D.L: Even Jesus wanted his cup to be taken away from him. So we all have our human wants. Of course. But these things I say to you are not just things that I say to you.  They are the things that I live by, the things that I say to myself. Every leader must have his own trusted circle that will remind him of their essence, remind you, you are special.

For everyone, you must have your trusted circle. Listen, everything that you have done in your life, you didn’t do it by chance. You did it because you are special. You did it because God has given you the unique talent that you have pursued and expressed and you are now excelling at it. So for you to guard that talent and guard your space, you must have your trusted circle who will remind you when you are in your down times and you are burning out and they will fire you back up and tell you “ no, no no. you are not mad. You are on the right track, keep going”. But you must know your truth and when you have God and you know He is working with you and you know there is a journey, you have some level of peace.

DANG:  Say something nice about yourself.

D.L: I don’t know how to do it. And I’m sincere. Maybe I can joke about it. But I don’t know how to be serious about it. I just want to give someone a reason to live. I think if that’s all I do in a day for one person, I think I have achieved something. You know, one of my team members will always say to me that he was suicidal the first time we met and how my conversation changed his life. And he will always remind me every year. I think those are the moments I live for. The more I can be able to help someone; I’m fine when people around me are fine. We all can be like that but it’s a good place to try to be.

I’m not perfect though, I have people who ask me for help and I can’t even figure out how to help. But the ones I can do, I do and I move on. But I say to people, if someone doesn’t help you today, doesn’t mean they can’t help you tomorrow and doesn’t mean they must help you. Nobody really owes you anything. So just do your best to succeed. People will throw shit at you, just take that shit and keep climbing on it. By the time you get to the top, you’ll have value. Just keep doing something. The rehearsals in the backstage will one day lead to a spot on the stage.”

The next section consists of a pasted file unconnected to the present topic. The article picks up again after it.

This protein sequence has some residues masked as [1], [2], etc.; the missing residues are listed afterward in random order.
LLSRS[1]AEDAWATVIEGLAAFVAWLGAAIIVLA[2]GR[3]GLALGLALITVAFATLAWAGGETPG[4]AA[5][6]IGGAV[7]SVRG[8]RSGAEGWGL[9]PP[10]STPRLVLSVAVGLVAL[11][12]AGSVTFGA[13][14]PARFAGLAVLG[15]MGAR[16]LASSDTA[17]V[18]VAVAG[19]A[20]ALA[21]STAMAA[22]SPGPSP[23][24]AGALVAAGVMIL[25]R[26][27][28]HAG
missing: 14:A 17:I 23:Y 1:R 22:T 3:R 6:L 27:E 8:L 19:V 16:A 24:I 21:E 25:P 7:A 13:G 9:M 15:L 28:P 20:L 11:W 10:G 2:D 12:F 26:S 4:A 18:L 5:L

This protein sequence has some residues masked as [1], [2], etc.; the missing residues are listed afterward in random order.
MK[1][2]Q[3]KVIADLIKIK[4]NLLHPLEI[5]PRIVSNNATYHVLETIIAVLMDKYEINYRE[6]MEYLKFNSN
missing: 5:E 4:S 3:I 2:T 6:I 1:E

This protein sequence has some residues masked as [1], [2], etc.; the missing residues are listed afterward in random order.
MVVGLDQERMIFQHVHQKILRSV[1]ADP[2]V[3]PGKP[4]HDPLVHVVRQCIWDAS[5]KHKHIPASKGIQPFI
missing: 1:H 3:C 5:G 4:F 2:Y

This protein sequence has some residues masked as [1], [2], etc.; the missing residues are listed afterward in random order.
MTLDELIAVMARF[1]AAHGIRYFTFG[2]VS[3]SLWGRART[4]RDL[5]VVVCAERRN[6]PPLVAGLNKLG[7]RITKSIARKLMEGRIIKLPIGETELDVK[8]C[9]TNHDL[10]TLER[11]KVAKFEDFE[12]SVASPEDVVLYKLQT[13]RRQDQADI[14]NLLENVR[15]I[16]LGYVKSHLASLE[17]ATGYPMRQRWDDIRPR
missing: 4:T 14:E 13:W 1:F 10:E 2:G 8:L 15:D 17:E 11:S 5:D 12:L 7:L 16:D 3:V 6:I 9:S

Public Transportion in Lagos

Back to The Basics: For The First Time Since 2009, I Used Public Transportation in Lagos

On Thursday, I decided to take public transportation in Lagos as I had not done this since 2009. I felt it was time to go back to the basics to reflect and see how that would make me feel.

The bus ride was pretty interesting. I actually wrote down everything I noticed on my notepad.

Destination: Obalende.

From Lekki first gate, I saw an empty bus going to Obalende and I remembered I used to prefer to sit at the back to the left, by the window, so I didn’t have to worry about anyone rubbing themselves on me whenever they wanted to alight from the bus. Even while taking public transportation in Lagos, one needs to be strategic.

Read:The Good Things- And Bad Things- About Having My Nephews Spend The Holiday With Me

I was happy about the empty bus, however, I wasn’t the only one with this strategy. While smiling to myself and feeling lucky, a lady pushes past me and went straight to the seat I had designated for myself in my head. Pschew! I didn’t like that but I went in after her anyway, if she gets down before me, I could still take over.

The man who sat beside me wore an oversized grey blazer and clutched a bible to his chest as if he was afraid it would be snatched from him. As he sat down, I heard him mutter “reboshcalaba”. I took a quick glance at him, ‘was he anointing the seat or what?’ He caught me looking so I smiled at him, he smiled right back. I shook my head in wonder…why do you have to scabash out loud before taking your seat?

The lady beside me snap chatted herself with her earphones on. She had no care in the world, bus or no bus, snap chat must be updated. I wondered to myself if this was something I would have done, I didn’t think so. This is what was going through my mind when I heard “thud!”

Something had dropped, it was the pastor’s phone.

As he tried to pick it up, I made room by pressing my legs together and moving more to the left. Pastor bent to pick up his phone, on his way back up, he managed to graze his bald head on my breast. I instinctively elbowed him. His head hit the seat in front of us and he sat back up awkwardly, I elbowed him again, trying to catch his eye but he wouldn’t look at me. The girl sitting next to me laughed out so loud, passengers turned back to find out what was happening. No one said anything…the girl couldn’t stop laughing, I kept a straight face and pastor -still refusing to look at me- stylishly rubbed his forehead.